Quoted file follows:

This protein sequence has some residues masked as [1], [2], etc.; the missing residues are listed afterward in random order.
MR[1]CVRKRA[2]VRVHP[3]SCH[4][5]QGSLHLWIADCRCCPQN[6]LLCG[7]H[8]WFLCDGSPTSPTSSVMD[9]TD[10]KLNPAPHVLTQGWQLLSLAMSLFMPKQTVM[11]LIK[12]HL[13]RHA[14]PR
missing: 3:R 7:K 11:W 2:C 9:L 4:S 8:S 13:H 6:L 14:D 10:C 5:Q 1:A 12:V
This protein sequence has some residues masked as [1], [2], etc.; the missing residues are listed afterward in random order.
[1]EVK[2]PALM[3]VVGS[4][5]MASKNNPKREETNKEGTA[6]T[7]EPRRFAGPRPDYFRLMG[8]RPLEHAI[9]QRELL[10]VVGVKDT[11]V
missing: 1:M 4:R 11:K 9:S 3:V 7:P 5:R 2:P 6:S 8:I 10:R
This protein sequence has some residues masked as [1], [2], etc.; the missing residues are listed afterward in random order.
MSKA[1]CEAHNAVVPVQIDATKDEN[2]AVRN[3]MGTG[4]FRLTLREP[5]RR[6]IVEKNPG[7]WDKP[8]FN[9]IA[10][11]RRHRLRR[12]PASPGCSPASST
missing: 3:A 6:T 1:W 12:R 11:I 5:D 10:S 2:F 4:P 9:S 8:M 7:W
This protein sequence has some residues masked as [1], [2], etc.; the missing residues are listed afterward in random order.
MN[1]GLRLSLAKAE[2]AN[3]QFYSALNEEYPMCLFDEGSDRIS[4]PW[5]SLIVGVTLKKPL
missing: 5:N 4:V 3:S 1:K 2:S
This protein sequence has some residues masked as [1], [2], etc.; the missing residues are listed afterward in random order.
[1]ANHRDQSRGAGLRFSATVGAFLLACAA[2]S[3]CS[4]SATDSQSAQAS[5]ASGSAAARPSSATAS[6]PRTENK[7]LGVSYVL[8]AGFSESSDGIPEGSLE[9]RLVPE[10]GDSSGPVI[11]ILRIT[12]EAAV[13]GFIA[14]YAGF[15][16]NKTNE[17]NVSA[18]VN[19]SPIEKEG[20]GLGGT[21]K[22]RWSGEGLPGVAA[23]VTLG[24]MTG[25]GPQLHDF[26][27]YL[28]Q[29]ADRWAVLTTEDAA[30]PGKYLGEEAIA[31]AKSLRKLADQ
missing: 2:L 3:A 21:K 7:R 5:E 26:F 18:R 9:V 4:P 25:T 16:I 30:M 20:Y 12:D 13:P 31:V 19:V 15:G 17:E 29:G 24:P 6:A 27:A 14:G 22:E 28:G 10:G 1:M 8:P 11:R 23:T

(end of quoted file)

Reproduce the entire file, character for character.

This protein sequence has some residues masked as [1], [2], etc.; the missing residues are listed afterward in random order.
MR[1]CVRKRA[2]VRVHP[3]SCH[4][5]QGSLHLWIADCRCCPQN[6]LLCG[7]H[8]WFLCDGSPTSPTSSVMD[9]TD[10]KLNPAPHVLTQGWQLLSLAMSLFMPKQTVM[11]LIK[12]HL[13]RHA[14]PR
missing: 3:R 7:K 11:W 2:C 9:L 4:S 8:S 13:H 6:L 14:D 10:C 5:Q 1:A 12:V
This protein sequence has some residues masked as [1], [2], etc.; the missing residues are listed afterward in random order.
[1]EVK[2]PALM[3]VVGS[4][5]MASKNNPKREETNKEGTA[6]T[7]EPRRFAGPRPDYFRLMG[8]RPLEHAI[9]QRELL[10]VVGVKDT[11]V
missing: 1:M 4:R 11:K 9:S 3:V 7:P 5:R 2:P 6:S 8:I 10:R
This protein sequence has some residues masked as [1], [2], etc.; the missing residues are listed afterward in random order.
MSKA[1]CEAHNAVVPVQIDATKDEN[2]AVRN[3]MGTG[4]FRLTLREP[5]RR[6]IVEKNPG[7]WDKP[8]FN[9]IA[10][11]RRHRLRR[12]PASPGCSPASST
missing: 3:A 6:T 1:W 12:R 11:I 5:D 10:S 2:F 4:P 9:S 8:M 7:W
This protein sequence has some residues masked as [1], [2], etc.; the missing residues are listed afterward in random order.
MN[1]GLRLSLAKAE[2]AN[3]QFYSALNEEYPMCLFDEGSDRIS[4]PW[5]SLIVGVTLKKPL
missing: 5:N 4:V 3:S 1:K 2:S
This protein sequence has some residues masked as [1], [2], etc.; the missing residues are listed afterward in random order.
[1]ANHRDQSRGAGLRFSATVGAFLLACAA[2]S[3]CS[4]SATDSQSAQAS[5]ASGSAAARPSSATAS[6]PRTENK[7]LGVSYVL[8]AGFSESSDGIPEGSLE[9]RLVPE[10]GDSSGPVI[11]ILRIT[12]EAAV[13]GFIA[14]YAGF[15][16]NKTNE[17]NVSA[18]VN[19]SPIEKEG[20]GLGGT[21]K[22]RWSGEGLPGVAA[23]VTLG[24]MTG[25]GPQLHDF[26][27]YL[28]Q[29]ADRWAVLTTEDAA[30]PGKYLGEEAIA[31]AKSLRKLADQ
missing: 2:L 3:A 21:K 7:R 5:E 26:F 18:R 9:V 4:P 25:T 16:I 30:M 20:Y 12:D 13:P 31:V 19:V 15:G 17:E 29:G 24:P 6:A 27:A 14:G 22:E 28:G 10:G 1:M 8:P 11:R 23:T